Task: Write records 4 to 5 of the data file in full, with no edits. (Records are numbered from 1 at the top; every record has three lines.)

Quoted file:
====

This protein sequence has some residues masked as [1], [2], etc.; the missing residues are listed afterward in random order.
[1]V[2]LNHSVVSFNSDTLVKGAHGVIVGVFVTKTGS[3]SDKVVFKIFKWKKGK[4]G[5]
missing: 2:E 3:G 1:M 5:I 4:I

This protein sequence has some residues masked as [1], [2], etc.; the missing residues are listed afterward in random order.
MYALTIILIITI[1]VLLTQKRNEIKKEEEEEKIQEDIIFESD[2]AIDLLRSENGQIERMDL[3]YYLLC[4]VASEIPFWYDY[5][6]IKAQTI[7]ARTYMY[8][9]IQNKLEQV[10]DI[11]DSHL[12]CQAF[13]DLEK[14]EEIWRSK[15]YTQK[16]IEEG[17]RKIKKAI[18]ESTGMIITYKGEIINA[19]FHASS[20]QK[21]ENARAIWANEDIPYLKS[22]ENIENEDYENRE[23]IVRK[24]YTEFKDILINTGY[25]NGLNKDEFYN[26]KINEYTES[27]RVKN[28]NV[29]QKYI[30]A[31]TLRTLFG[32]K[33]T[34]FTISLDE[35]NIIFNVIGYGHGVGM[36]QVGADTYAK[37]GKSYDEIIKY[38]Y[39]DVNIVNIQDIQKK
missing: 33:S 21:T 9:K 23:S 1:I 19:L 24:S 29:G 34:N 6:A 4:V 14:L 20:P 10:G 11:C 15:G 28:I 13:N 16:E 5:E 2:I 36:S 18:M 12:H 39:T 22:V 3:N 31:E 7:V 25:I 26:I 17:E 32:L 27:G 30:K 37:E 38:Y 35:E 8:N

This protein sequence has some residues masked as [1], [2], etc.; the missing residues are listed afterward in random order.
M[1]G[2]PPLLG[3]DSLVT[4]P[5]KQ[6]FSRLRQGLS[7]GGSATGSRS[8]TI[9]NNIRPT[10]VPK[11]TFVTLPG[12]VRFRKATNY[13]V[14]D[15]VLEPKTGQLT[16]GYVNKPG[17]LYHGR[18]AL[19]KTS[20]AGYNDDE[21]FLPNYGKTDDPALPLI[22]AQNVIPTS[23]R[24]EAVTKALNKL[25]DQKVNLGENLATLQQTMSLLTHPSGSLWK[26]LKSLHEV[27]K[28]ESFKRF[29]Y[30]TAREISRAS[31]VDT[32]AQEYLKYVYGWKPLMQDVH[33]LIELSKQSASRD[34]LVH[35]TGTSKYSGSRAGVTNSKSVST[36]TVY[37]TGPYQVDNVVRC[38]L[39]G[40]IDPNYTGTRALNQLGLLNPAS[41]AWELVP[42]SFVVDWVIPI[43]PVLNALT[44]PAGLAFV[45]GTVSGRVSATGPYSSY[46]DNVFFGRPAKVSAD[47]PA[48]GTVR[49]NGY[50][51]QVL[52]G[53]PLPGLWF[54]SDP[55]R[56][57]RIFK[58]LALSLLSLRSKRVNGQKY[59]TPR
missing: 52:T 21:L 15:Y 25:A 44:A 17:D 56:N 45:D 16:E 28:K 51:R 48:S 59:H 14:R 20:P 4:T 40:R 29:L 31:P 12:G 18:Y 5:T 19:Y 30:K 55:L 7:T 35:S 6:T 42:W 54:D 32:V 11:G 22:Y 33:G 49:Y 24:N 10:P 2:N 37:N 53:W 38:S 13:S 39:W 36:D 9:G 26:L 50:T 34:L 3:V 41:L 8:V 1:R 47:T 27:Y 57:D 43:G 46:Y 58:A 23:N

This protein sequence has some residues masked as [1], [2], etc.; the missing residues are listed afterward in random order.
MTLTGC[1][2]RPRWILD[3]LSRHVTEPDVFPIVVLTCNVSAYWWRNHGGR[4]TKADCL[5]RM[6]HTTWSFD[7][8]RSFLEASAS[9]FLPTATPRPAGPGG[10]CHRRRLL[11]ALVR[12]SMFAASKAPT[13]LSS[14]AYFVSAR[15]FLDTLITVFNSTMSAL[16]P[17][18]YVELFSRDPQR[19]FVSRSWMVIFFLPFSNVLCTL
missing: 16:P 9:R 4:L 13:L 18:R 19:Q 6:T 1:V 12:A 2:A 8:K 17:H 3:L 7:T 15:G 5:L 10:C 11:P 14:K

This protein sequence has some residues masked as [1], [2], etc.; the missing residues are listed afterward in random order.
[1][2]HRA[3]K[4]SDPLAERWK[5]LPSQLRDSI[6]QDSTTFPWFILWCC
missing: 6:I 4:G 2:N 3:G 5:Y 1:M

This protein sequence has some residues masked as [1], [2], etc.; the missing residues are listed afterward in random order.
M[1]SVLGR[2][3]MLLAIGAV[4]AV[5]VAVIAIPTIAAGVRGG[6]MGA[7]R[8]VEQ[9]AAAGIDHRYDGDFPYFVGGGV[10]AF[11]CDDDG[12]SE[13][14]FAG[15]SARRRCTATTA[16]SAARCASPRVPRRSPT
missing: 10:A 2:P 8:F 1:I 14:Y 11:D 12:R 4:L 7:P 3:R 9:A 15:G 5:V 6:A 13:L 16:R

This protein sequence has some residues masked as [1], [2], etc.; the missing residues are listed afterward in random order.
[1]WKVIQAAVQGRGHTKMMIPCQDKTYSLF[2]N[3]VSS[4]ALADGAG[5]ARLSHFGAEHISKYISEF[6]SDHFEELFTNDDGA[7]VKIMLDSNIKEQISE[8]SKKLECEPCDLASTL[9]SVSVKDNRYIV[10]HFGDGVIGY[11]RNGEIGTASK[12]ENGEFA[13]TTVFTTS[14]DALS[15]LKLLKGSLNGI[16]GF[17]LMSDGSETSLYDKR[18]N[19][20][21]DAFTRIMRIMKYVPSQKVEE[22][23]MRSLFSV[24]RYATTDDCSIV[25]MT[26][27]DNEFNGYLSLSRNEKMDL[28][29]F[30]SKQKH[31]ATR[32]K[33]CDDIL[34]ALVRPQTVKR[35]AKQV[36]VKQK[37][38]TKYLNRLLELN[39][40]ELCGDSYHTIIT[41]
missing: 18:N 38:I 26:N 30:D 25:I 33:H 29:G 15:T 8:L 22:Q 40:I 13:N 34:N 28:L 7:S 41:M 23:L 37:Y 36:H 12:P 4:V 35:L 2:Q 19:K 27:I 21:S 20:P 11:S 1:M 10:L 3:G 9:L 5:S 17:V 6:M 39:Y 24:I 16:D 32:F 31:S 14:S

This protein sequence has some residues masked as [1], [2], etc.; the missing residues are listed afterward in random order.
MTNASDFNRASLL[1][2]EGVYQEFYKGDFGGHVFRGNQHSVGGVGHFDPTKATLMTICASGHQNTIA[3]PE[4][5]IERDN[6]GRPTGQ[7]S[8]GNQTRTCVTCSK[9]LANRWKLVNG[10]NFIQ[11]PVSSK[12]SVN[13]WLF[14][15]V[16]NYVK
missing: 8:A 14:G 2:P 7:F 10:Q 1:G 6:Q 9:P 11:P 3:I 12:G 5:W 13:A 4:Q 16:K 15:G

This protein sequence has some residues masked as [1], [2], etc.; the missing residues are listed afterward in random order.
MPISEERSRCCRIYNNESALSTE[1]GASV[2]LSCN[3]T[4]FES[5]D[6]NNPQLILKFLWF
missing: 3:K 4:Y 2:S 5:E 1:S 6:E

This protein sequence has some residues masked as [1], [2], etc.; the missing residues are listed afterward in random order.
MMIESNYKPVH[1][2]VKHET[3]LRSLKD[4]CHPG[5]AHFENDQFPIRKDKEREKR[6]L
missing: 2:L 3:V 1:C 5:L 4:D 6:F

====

This protein sequence has some residues masked as [1], [2], etc.; the missing residues are listed afterward in random order.
MTLTGC[1][2]RPRWILD[3]LSRHVTEPDVFPIVVLTCNVSAYWWRNHGGR[4]TKADCL[5]RM[6]HTTWSFD[7][8]RSFLEASAS[9]FLPTATPRPAGPGG[10]CHRRRLL[11]ALVR[12]SMFAASKAPT[13]LSS[14]AYFVSAR[15]FLDTLITVFNSTMSAL[16]P[17][18]YVELFSRDPQR[19]FVSRSWMVIFFLPFSNVLCTL
missing: 16:P 9:R 4:L 13:L 18:R 19:Q 6:T 1:V 12:A 2:A 8:K 17:H 3:L 7:T 15:G 5:L 10:C 11:P 14:K

This protein sequence has some residues masked as [1], [2], etc.; the missing residues are listed afterward in random order.
[1][2]HRA[3]K[4]SDPLAERWK[5]LPSQLRDSI[6]QDSTTFPWFILWCC
missing: 6:I 4:G 2:N 3:G 5:Y 1:M